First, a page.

Ready-for-Operations Audits and pre-authorization inspections are part of this comprehensive review process. Our in-house experts have extensive experience in health and safety, environmental protection, drilling operations, emergency response, geoscience, engineering, industrial benefits, and financial assurance. They lead on-the-ground inspections and audits of facilities, equipment and arrangements of both the operator and their key contractors to verify regulatory compliance and to evaluate readiness for operations.

Along with our reviews of the operator documentation that is submitted, the ultimate goal of these audits and inspections is to confirm that the equipment is fit for purpose, the appropriate operating plans and procedures are in place and functioning, and that personnel have the necessary training and competencies. Before an authorization of any kind may be granted, our team must be satisfied with the information provided and findings gathered.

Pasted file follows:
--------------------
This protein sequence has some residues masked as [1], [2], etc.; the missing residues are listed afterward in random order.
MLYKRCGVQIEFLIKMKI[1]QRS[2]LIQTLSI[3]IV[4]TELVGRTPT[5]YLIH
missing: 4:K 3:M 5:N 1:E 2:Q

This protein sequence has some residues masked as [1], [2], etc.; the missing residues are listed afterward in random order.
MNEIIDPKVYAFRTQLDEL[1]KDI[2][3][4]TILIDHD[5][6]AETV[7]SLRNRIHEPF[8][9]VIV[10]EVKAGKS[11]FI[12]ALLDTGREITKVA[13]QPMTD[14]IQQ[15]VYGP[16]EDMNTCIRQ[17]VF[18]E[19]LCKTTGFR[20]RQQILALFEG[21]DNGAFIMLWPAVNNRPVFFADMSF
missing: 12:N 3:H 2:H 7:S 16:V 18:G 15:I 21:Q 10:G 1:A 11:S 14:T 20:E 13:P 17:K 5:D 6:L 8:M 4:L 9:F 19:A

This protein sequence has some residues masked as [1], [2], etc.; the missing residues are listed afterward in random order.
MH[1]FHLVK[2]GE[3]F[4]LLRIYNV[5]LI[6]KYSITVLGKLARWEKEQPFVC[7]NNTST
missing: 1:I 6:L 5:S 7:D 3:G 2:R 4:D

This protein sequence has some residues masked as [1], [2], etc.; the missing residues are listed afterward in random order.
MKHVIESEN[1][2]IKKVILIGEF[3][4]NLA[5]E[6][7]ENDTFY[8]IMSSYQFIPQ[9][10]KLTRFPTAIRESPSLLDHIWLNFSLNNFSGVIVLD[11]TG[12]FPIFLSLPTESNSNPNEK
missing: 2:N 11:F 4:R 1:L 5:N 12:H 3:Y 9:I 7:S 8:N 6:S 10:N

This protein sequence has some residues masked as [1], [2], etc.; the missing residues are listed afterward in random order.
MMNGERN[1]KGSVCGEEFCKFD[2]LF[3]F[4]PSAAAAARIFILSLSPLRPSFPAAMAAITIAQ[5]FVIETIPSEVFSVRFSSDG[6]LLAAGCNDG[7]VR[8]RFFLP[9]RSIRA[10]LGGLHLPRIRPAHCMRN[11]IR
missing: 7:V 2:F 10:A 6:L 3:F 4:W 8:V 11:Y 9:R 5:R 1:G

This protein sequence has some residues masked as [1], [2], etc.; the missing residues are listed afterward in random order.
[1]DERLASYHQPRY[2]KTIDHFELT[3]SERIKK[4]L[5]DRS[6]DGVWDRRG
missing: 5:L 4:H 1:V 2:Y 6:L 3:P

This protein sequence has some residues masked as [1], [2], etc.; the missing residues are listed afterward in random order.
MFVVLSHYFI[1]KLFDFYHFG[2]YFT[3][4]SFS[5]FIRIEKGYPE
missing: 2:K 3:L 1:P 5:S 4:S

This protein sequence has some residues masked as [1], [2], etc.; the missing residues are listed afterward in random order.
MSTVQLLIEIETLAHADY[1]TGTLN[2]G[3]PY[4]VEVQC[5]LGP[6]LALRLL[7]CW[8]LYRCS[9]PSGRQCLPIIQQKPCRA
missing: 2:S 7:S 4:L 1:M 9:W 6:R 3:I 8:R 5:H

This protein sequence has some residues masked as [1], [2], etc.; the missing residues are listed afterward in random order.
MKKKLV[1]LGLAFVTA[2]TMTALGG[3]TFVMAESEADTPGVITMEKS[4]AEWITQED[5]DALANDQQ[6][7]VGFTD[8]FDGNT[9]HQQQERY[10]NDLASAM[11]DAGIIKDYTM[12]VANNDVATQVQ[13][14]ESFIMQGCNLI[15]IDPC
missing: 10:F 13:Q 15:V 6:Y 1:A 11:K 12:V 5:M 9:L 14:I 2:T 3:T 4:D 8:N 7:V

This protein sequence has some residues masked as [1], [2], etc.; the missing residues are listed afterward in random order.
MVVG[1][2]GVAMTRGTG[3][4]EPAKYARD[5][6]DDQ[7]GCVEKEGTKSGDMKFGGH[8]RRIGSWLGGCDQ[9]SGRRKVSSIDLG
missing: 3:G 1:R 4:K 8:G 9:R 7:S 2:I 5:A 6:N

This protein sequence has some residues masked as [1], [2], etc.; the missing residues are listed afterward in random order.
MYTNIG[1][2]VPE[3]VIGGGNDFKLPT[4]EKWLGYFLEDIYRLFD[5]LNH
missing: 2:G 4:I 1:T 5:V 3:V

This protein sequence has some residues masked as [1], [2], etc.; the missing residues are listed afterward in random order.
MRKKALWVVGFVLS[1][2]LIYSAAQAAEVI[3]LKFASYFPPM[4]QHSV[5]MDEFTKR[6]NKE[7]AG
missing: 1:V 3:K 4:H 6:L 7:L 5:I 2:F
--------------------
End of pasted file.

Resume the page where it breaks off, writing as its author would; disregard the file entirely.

1. After an authorization is granted, our monitoring program begins

Once we grant an authorization, our job certainly isn’t done. Throughout the duration of an authorized activity, our team monitors and evaluates operator compliance with regulatory requirements, including the operator’s commitments as outlined in their application.

Operators are required to submit reports (daily, monthly, quarterly, and annually) detailing the status of their offshore activities, along with other documentation demonstrating ongoing compliance with regulatory requirements. These reports are reviewed in detail by our team.